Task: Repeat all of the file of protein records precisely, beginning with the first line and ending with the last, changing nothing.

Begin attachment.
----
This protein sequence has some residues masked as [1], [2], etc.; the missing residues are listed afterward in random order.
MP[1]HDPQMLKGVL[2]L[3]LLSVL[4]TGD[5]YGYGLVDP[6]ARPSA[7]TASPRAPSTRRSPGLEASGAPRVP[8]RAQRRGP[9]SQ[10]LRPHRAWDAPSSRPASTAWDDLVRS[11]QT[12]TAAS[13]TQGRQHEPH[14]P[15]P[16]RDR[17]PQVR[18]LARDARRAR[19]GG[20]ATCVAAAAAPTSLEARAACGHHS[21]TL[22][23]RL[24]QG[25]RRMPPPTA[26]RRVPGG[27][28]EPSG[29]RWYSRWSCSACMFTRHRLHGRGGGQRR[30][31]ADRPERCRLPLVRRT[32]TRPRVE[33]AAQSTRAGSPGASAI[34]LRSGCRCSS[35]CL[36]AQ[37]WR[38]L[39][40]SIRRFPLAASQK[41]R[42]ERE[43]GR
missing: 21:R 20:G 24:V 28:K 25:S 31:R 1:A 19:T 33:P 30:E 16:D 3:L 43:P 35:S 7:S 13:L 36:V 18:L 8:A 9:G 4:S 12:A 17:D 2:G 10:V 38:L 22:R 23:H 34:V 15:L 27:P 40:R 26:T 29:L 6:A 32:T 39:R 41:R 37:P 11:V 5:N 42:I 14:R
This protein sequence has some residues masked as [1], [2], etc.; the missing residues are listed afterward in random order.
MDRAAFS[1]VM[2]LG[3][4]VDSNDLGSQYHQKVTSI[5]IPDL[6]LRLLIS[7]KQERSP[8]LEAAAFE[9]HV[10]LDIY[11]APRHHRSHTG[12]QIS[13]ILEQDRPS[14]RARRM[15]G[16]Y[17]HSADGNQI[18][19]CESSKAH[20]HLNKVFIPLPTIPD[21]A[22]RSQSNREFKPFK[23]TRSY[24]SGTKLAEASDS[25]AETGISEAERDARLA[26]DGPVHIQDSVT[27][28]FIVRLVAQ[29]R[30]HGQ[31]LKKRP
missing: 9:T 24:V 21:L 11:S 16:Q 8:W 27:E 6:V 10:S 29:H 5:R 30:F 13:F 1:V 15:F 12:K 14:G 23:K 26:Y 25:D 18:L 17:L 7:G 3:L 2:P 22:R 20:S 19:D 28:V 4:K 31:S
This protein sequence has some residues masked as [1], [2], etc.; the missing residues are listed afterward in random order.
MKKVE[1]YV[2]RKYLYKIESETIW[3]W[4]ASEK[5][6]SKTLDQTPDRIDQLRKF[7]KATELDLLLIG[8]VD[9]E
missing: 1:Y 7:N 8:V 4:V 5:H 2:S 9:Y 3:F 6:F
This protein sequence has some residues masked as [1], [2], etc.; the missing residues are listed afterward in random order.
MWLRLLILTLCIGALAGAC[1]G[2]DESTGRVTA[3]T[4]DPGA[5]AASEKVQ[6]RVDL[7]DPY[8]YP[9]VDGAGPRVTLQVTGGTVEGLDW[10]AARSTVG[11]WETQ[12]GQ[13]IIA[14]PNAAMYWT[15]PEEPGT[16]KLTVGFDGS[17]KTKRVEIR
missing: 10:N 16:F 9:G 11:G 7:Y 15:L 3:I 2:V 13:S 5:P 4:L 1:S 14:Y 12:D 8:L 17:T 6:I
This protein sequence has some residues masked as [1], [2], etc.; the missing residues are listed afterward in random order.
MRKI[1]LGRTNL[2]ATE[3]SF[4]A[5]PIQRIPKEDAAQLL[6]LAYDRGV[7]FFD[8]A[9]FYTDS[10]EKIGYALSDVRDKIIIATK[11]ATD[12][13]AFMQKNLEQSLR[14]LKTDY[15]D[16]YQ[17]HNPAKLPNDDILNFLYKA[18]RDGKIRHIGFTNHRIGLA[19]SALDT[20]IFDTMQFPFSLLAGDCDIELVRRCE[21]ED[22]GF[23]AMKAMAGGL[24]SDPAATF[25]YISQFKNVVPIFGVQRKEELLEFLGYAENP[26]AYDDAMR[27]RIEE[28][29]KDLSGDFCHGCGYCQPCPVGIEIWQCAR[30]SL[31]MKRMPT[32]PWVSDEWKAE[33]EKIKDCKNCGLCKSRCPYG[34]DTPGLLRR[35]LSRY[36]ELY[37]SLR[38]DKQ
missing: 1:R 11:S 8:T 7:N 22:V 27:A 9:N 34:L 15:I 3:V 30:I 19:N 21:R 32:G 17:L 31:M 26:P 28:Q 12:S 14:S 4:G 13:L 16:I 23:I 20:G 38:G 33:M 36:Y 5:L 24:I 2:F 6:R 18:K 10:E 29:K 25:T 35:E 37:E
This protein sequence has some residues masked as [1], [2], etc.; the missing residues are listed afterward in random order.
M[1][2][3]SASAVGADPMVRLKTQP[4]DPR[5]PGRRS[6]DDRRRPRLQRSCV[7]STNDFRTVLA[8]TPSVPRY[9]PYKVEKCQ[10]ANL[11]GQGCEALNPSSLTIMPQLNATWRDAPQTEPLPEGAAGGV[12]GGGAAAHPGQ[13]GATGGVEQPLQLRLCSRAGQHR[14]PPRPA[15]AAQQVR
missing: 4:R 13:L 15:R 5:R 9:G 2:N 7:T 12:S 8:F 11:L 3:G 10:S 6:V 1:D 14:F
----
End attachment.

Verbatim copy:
This protein sequence has some residues masked as [1], [2], etc.; the missing residues are listed afterward in random order.
MP[1]HDPQMLKGVL[2]L[3]LLSVL[4]TGD[5]YGYGLVDP[6]ARPSA[7]TASPRAPSTRRSPGLEASGAPRVP[8]RAQRRGP[9]SQ[10]LRPHRAWDAPSSRPASTAWDDLVRS[11]QT[12]TAAS[13]TQGRQHEPH[14]P[15]P[16]RDR[17]PQVR[18]LARDARRAR[19]GG[20]ATCVAAAAAPTSLEARAACGHHS[21]TL[22][23]RL[24]QG[25]RRMPPPTA[26]RRVPGG[27][28]EPSG[29]RWYSRWSCSACMFTRHRLHGRGGGQRR[30][31]ADRPERCRLPLVRRT[32]TRPRVE[33]AAQSTRAGSPGASAI[34]LRSGCRCSS[35]CL[36]AQ[37]WR[38]L[39][40]SIRRFPLAASQK[41]R[42]ERE[43]GR
missing: 21:R 20:G 24:V 28:K 25:S 31:R 1:A 19:T 33:P 30:E 16:D 3:L 43:P 35:S 7:S 13:L 36:V 18:L 8:A 9:G 4:S 12:A 17:D 2:G 10:V 38:L 22:R 23:H 34:V 15:L 27:P 40:R 26:T 29:L 6:A 32:T 39:R 41:R 37:P 11:V 5:N 42:I 14:R
This protein sequence has some residues masked as [1], [2], etc.; the missing residues are listed afterward in random order.
MDRAAFS[1]VM[2]LG[3][4]VDSNDLGSQYHQKVTSI[5]IPDL[6]LRLLIS[7]KQERSP[8]LEAAAFE[9]HV[10]LDIY[11]APRHHRSHTG[12]QIS[13]ILEQDRPS[14]RARRM[15]G[16]Y[17]HSADGNQI[18][19]CESSKAH[20]HLNKVFIPLPTIPD[21]A[22]RSQSNREFKPFK[23]TRSY[24]SGTKLAEASDS[25]AETGISEAERDARLA[26]DGPVHIQDSVT[27][28]FIVRLVAQ[29]R[30]HGQ[31]LKKRP
missing: 9:T 24:V 21:L 11:S 16:Q 8:W 27:E 6:V 10:S 29:H 5:R 30:F 13:F 1:V 15:F 12:K 14:G 23:K 26:Y 25:D 18:L 17:L 7:G 3:L 2:P 22:R 20:S 19:D 28:V 4:K 31:S
This protein sequence has some residues masked as [1], [2], etc.; the missing residues are listed afterward in random order.
MKKVE[1]YV[2]RKYLYKIESETIW[3]W[4]ASEK[5][6]SKTLDQTPDRIDQLRKF[7]KATELDLLLIG[8]VD[9]E
missing: 1:Y 7:N 8:V 4:V 5:H 2:S 9:Y 3:F 6:F
This protein sequence has some residues masked as [1], [2], etc.; the missing residues are listed afterward in random order.
MWLRLLILTLCIGALAGAC[1]G[2]DESTGRVTA[3]T[4]DPGA[5]AASEKVQ[6]RVDL[7]DPY[8]YP[9]VDGAGPRVTLQVTGGTVEGLDW[10]AARSTVG[11]WETQ[12]GQ[13]IIA[14]PNAAMYWT[15]PEEPGT[16]KLTVGFDGS[17]KTKRVEIR
missing: 10:N 16:F 9:G 11:G 7:Y 15:L 3:I 2:V 13:S 5:P 4:L 1:S 14:Y 12:D 8:L 17:T 6:I
This protein sequence has some residues masked as [1], [2], etc.; the missing residues are listed afterward in random order.
MRKI[1]LGRTNL[2]ATE[3]SF[4]A[5]PIQRIPKEDAAQLL[6]LAYDRGV[7]FFD[8]A[9]FYTDS[10]EKIGYALSDVRDKIIIATK[11]ATD[12][13]AFMQKNLEQSLR[14]LKTDY[15]D[16]YQ[17]HNPAKLPNDDILNFLYKA[18]RDGKIRHIGFTNHRIGLA[19]SALDT[20]IFDTMQFPFSLLAGDCDIELVRRCE[21]ED[22]GF[23]AMKAMAGGL[24]SDPAATF[25]YISQFKNVVPIFGVQRKEELLEFLGYAENP[26]AYDDAMR[27]RIEE[28][29]KDLSGDFCHGCGYCQPCPVGIEIWQCAR[30]SL[31]MKRMPT[32]PWVSDEWKAE[33]EKIKDCKNCGLCKSRCPYG[34]DTPGLLRR[35]LSRY[36]ELY[37]SLR[38]DKQ
missing: 1:R 11:S 8:T 7:N 22:V 27:A 9:N 34:L 15:I 3:V 30:I 19:N 21:R 32:G 17:L 31:M 26:P 28:Q 12:S 14:S 4:G 13:L 16:I 23:I 20:G 38:G 33:M 36:Y 5:L 24:I 2:F 6:R 18:K 10:E 29:K 25:T 35:E 37:E
This protein sequence has some residues masked as [1], [2], etc.; the missing residues are listed afterward in random order.
M[1][2][3]SASAVGADPMVRLKTQP[4]DPR[5]PGRRS[6]DDRRRPRLQRSCV[7]STNDFRTVLA[8]TPSVPRY[9]PYKVEKCQ[10]ANL[11]GQGCEALNPSSLTIMPQLNATWRDAPQTEPLPEGAAGGV[12]GGGAAAHPGQ[13]GATGGVEQPLQLRLCSRAGQHR[14]PPRPA[15]AAQQVR
missing: 4:R 13:L 15:R 5:R 9:G 2:N 7:T 12:S 8:F 11:L 3:G 10:S 6:V 1:D 14:F